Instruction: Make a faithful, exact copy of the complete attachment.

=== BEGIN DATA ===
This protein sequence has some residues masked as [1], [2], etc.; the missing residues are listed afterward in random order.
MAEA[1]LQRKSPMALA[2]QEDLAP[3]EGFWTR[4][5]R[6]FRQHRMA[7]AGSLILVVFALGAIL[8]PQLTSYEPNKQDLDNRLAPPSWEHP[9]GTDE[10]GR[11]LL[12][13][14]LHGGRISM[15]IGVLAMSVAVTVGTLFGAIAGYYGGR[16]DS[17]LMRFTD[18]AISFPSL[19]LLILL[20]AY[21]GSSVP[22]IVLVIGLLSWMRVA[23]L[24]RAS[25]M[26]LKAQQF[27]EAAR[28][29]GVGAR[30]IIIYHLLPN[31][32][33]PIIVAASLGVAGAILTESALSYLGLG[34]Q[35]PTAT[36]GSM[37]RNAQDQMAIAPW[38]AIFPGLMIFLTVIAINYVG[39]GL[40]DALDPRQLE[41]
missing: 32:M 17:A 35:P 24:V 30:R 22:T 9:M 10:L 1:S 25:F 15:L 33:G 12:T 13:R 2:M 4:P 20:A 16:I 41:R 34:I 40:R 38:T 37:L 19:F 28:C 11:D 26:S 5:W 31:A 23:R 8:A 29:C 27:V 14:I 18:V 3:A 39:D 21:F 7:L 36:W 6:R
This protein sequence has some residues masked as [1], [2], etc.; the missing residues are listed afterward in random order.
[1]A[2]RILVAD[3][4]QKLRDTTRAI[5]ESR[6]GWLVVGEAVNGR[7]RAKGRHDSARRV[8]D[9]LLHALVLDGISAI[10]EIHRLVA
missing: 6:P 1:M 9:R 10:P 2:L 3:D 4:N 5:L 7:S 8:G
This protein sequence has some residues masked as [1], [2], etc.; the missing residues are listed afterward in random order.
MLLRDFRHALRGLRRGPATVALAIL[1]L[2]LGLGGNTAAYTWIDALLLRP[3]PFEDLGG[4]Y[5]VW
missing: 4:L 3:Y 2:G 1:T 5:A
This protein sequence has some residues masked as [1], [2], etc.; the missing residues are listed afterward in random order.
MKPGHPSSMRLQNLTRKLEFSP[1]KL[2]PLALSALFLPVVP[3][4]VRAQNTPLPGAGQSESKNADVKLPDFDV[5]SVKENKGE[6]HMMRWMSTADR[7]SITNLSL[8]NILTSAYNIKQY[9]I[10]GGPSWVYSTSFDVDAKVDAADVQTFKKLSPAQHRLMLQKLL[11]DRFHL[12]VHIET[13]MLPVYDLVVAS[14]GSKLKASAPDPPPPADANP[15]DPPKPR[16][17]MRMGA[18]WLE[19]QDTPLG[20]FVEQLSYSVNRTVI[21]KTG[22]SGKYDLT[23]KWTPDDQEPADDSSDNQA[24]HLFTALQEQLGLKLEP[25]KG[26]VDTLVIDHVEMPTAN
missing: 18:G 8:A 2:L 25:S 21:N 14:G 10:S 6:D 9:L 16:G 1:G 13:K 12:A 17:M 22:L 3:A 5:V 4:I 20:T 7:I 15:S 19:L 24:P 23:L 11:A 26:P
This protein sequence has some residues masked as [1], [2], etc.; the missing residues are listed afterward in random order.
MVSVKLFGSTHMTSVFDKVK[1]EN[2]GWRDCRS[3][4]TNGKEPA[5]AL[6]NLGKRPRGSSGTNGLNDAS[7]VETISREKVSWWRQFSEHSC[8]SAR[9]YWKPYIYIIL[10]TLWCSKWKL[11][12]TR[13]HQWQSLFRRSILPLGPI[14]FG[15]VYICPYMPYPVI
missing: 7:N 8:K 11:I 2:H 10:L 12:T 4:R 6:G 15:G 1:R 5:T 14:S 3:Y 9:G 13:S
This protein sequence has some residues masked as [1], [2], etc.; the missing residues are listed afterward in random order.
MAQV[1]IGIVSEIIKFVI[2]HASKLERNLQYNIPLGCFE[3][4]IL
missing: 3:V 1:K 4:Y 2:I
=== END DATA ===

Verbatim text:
This protein sequence has some residues masked as [1], [2], etc.; the missing residues are listed afterward in random order.
MAEA[1]LQRKSPMALA[2]QEDLAP[3]EGFWTR[4][5]R[6]FRQHRMA[7]AGSLILVVFALGAIL[8]PQLTSYEPNKQDLDNRLAPPSWEHP[9]GTDE[10]GR[11]LL[12][13][14]LHGGRISM[15]IGVLAMSVAVTVGTLFGAIAGYYGGR[16]DS[17]LMRFTD[18]AISFPSL[19]LLILL[20]AY[21]GSSVP[22]IVLVIGLLSWMRVA[23]L[24]RAS[25]M[26]LKAQQF[27]EAAR[28][29]GVGAR[30]IIIYHLLPN[31][32][33]PIIVAASLGVAGAILTESALSYLGLG[34]Q[35]PTAT[36]GSM[37]RNAQDQMAIAPW[38]AIFPGLMIFLTVIAINYVG[39]GL[40]DALDPRQLE[41]
missing: 32:M 17:A 35:P 24:V 30:R 22:T 9:M 10:L 1:S 25:F 15:L 33:G 12:T 13:R 2:M 4:P 20:A 16:I 41:R 34:I 40:R 38:T 37:L 19:F 28:C 11:D 26:S 5:W 31:A 23:R 8:A 29:C 27:V 14:I 18:V 3:A 39:D 21:F 7:L 36:W 6:R
This protein sequence has some residues masked as [1], [2], etc.; the missing residues are listed afterward in random order.
[1]A[2]RILVAD[3][4]QKLRDTTRAI[5]ESR[6]GWLVVGEAVNGR[7]RAKGRHDSARRV[8]D[9]LLHALVLDGISAI[10]EIHRLVA
missing: 6:P 1:M 9:R 10:P 2:L 3:D 4:N 5:L 7:S 8:G
This protein sequence has some residues masked as [1], [2], etc.; the missing residues are listed afterward in random order.
MLLRDFRHALRGLRRGPATVALAIL[1]L[2]LGLGGNTAAYTWIDALLLRP[3]PFEDLGG[4]Y[5]VW
missing: 4:L 3:Y 2:G 1:T 5:A
This protein sequence has some residues masked as [1], [2], etc.; the missing residues are listed afterward in random order.
MKPGHPSSMRLQNLTRKLEFSP[1]KL[2]PLALSALFLPVVP[3][4]VRAQNTPLPGAGQSESKNADVKLPDFDV[5]SVKENKGE[6]HMMRWMSTADR[7]SITNLSL[8]NILTSAYNIKQY[9]I[10]GGPSWVYSTSFDVDAKVDAADVQTFKKLSPAQHRLMLQKLL[11]DRFHL[12]VHIET[13]MLPVYDLVVAS[14]GSKLKASAPDPPPPADANP[15]DPPKPR[16][17]MRMGA[18]WLE[19]QDTPLG[20]FVEQLSYSVNRTVI[21]KTG[22]SGKYDLT[23]KWTPDDQEPADDSSDNQA[24]HLFTALQEQLGLKLEP[25]KG[26]VDTLVIDHVEMPTAN
missing: 18:G 8:A 2:L 25:S 21:N 14:G 10:S 6:D 9:L 16:G 1:G 13:K 12:A 17:M 22:L 3:A 5:V 4:I 20:T 7:I 15:S 19:L 24:P 23:L 11:A 26:P
This protein sequence has some residues masked as [1], [2], etc.; the missing residues are listed afterward in random order.
MVSVKLFGSTHMTSVFDKVK[1]EN[2]GWRDCRS[3][4]TNGKEPA[5]AL[6]NLGKRPRGSSGTNGLNDAS[7]VETISREKVSWWRQFSEHSC[8]SAR[9]YWKPYIYIIL[10]TLWCSKWKL[11][12]TR[13]HQWQSLFRRSILPLGPI[14]FG[15]VYICPYMPYPVI
missing: 7:N 8:K 11:I 2:H 10:L 12:T 4:R 6:G 15:G 1:R 5:T 14:S 3:Y 9:G 13:S
This protein sequence has some residues masked as [1], [2], etc.; the missing residues are listed afterward in random order.
MAQV[1]IGIVSEIIKFVI[2]HASKLERNLQYNIPLGCFE[3][4]IL
missing: 3:V 1:K 4:Y 2:I